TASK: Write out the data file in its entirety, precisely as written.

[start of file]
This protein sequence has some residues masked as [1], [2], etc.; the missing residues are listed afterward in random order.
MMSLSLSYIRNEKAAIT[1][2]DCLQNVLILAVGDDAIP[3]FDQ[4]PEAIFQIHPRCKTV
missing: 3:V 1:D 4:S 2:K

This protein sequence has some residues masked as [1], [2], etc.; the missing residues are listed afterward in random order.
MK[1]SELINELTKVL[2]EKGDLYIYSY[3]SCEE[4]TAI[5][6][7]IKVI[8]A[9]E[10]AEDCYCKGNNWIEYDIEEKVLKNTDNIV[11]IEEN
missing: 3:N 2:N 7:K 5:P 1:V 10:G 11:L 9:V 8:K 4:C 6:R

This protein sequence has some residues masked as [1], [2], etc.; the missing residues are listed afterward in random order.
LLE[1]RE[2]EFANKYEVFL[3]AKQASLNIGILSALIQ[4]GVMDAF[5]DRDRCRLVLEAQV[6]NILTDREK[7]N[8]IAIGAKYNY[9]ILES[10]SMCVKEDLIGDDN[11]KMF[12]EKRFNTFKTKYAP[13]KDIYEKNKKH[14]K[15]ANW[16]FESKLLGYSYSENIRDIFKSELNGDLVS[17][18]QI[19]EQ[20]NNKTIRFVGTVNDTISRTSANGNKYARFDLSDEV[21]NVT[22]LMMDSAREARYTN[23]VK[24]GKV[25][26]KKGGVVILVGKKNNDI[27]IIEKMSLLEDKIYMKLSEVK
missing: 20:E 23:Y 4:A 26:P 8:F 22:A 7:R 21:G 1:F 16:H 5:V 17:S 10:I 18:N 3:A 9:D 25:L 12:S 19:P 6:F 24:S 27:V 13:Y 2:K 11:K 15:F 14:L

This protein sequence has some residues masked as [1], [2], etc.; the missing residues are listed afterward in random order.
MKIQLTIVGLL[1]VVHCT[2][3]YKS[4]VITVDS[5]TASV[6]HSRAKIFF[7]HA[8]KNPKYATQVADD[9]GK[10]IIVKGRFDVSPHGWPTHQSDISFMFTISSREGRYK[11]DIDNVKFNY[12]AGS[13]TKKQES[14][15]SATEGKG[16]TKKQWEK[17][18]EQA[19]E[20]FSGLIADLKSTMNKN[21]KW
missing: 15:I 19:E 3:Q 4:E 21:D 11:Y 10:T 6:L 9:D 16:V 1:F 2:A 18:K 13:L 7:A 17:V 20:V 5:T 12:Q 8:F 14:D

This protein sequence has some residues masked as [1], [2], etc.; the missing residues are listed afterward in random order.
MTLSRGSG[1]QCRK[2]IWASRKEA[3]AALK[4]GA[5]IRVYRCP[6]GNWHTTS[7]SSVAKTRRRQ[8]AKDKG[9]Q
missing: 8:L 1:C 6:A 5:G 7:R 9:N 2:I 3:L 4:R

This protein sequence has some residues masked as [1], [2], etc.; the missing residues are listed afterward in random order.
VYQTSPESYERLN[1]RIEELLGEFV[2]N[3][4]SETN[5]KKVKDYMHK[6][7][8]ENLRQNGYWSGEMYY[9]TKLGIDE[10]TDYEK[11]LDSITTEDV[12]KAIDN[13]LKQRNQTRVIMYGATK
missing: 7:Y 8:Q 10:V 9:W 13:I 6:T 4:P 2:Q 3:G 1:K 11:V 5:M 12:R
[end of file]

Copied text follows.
This protein sequence has some residues masked as [1], [2], etc.; the missing residues are listed afterward in random order.
MMSLSLSYIRNEKAAIT[1][2]DCLQNVLILAVGDDAIP[3]FDQ[4]PEAIFQIHPRCKTV
missing: 3:V 1:D 4:S 2:K

This protein sequence has some residues masked as [1], [2], etc.; the missing residues are listed afterward in random order.
MK[1]SELINELTKVL[2]EKGDLYIYSY[3]SCEE[4]TAI[5][6][7]IKVI[8]A[9]E[10]AEDCYCKGNNWIEYDIEEKVLKNTDNIV[11]IEEN
missing: 3:N 2:N 7:K 5:P 1:V 10:G 11:L 9:V 8:K 4:C 6:R

This protein sequence has some residues masked as [1], [2], etc.; the missing residues are listed afterward in random order.
LLE[1]RE[2]EFANKYEVFL[3]AKQASLNIGILSALIQ[4]GVMDAF[5]DRDRCRLVLEAQV[6]NILTDREK[7]N[8]IAIGAKYNY[9]ILES[10]SMCVKEDLIGDDN[11]KMF[12]EKRFNTFKTKYAP[13]KDIYEKNKKH[14]K[15]ANW[16]FESKLLGYSYSENIRDIFKSELNGDLVS[17][18]QI[19]EQ[20]NNKTIRFVGTVNDTISRTSANGNKYARFDLSDEV[21]NVT[22]LMMDSAREARYTN[23]VK[24]GKV[25][26]KKGGVVILVGKKNNDI[27]IIEKMSLLEDKIYMKLSEVK
missing: 20:E 23:Y 4:A 26:P 8:F 22:A 7:R 21:G 1:F 16:H 5:V 17:S 10:I 18:N 3:A 9:D 25:L 12:S 19:P 6:F 24:S 27:V 13:Y 2:K 11:K 15:F 14:L

This protein sequence has some residues masked as [1], [2], etc.; the missing residues are listed afterward in random order.
MKIQLTIVGLL[1]VVHCT[2][3]YKS[4]VITVDS[5]TASV[6]HSRAKIFF[7]HA[8]KNPKYATQVADD[9]GK[10]IIVKGRFDVSPHGWPTHQSDISFMFTISSREGRYK[11]DIDNVKFNY[12]AGS[13]TKKQES[14][15]SATEGKG[16]TKKQWEK[17][18]EQA[19]E[20]FSGLIADLKSTMNKN[21]KW
missing: 15:I 19:E 3:Q 4:E 21:D 11:Y 10:T 6:L 9:D 16:V 1:F 2:A 18:K 13:L 7:A 17:V 20:V 5:T 12:Q 8:F 14:D

This protein sequence has some residues masked as [1], [2], etc.; the missing residues are listed afterward in random order.
MTLSRGSG[1]QCRK[2]IWASRKEA[3]AALK[4]GA[5]IRVYRCP[6]GNWHTTS[7]SSVAKTRRRQ[8]AKDKG[9]Q
missing: 8:L 1:C 6:A 5:G 7:R 9:N 2:I 3:L 4:R

This protein sequence has some residues masked as [1], [2], etc.; the missing residues are listed afterward in random order.
VYQTSPESYERLN[1]RIEELLGEFV[2]N[3][4]SETN[5]KKVKDYMHK[6][7][8]ENLRQNGYWSGEMYY[9]TKLGIDE[10]TDYEK[11]LDSITTEDV[12]KAIDN[13]LKQRNQTRVIMYGATK
missing: 7:Y 8:Q 10:V 9:W 13:I 6:T 4:P 2:Q 3:G 1:K 11:V 5:M 12:R